"The key word for the building is 'authentic,'" says Gotthelf, "and you feel its time, from the ruts in the floor where the congregations have davened, to the finishes on the walls. You can feel the people as you're in the space, and there was no way that we wanted to erase that. So care is being given. We're going to hand sand the floors with steel wool, and refinish them the way they are. All of those ruts are going to stay. The building tells a story and we don't want to change it; we embrace that story, and all the quirks and the funny things that happened, which are part of that story."

One example of maintaining this authenticity is how the chandelier in the women's gallery is being handled. According to Gotthelf, it was originally a gas fixture, but it was installed as an electric fixture and turned upside down. "They wanted the lights to shine down and be brighter, and because it was originally a gas fixture and all its shades faced up, they hung it upside down. Of course we have the opportunity at this point to turn it the right way, but we're not going to; we're going to put it back in the way they had it, because it's part of the story."

"This approach extends to other elements of the building," notes Sedovic. "Our structural engineer, Robert Sillman of Robert Sillman Associates, commented that, from a structural standpoint, he didn't quite know how the historic stair that remains was still standing. But there it was. We respect this tradition of building a stair in a certain way that makes it very difficult to understand exactly how it works, and yet it does work. We're retaining that structure, the light fixture, and other quirks – every stained-glass location is different from the others, because of the forming techniques used in the terra cotta or in the surrounds for the windows. When you look closely, you see that there's a very human aspect to the way the building was constructed. We keep all these things and celebrate them and point them out."

The cooperation and understanding of the Eldridge Street Project has been essential to this restoration philosophy, according to Sedovic. "A project like this is so complex and takes place over such a long period that it's exceedingly important for there to be coherence in the end result and look like there was a single voice. We're fortunate because the executive director [of ESP], Amy E. Waterman, has great vision. She's got a terrific board, and by and large, the people who've been associated with the project at its many organizational levels have been very consistent. And if some have come on board more recently than others, they too were of a similar quality as the others. So there's a lot of trust and a lot of understanding and a lot of love for the site, and as a consequence, when we go though the decision-making process, everybody's voice is heard, but somehow the consistency rings true. It's reflected in every element, from the excavations in the cellar, through the façade restoration, the roofing, the mechanical systems, the finishes, the lighting. The end result will be a jewel that is totally complete and totally one, in and of itself, which can be recognized for exactly what it is: a place in an important community within New York City, which still reflects the time and the people and the passage of events in a very authentic and real way, throughout."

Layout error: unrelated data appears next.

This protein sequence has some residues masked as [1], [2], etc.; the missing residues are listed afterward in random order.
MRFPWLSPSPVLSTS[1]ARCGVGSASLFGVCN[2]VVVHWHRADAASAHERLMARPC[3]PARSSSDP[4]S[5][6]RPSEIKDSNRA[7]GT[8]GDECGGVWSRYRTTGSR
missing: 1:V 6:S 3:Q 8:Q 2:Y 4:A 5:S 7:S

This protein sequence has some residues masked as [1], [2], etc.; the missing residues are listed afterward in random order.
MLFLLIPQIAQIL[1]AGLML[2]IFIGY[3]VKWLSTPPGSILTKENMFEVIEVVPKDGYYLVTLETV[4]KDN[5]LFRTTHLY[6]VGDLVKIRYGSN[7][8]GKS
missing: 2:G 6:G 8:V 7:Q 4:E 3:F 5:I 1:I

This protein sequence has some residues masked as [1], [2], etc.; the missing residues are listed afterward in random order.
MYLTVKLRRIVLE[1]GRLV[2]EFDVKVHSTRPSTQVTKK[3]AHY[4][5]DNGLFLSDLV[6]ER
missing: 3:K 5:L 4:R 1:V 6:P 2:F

Such continuity is fundamental to the Eldridge Street Synagogue. "The congregation has not missed a single day of prayer since the building was built," Gotthelf points out, "and the Eldridge Street Project has a long-term arrangement to share the space with the congregation."

"The synagogue is used as a house of worship and also as a cultural institution that depicts a lot of issues related to Judaism, the development of the Lower East Side, and this congregation's particular role in that larger context," adds Sedovic. These twin themes will be celebrated with the completion of the entire restoration, which is targeted for October 21, 2007. "The building had its grand opening for Rosh Hashanah in 1887," explains Gotthelf. "It will be 120 years old in 2007, and there's an expression used in Judaism, 'You should live to 120 like Moses.' So 120 is a very significant year. One hundred is considered old life, and you should live 20 more beyond that."

"It's a great target," Sedovic declares, "and this building will continue to live another 120 and another 120 beyond that." TB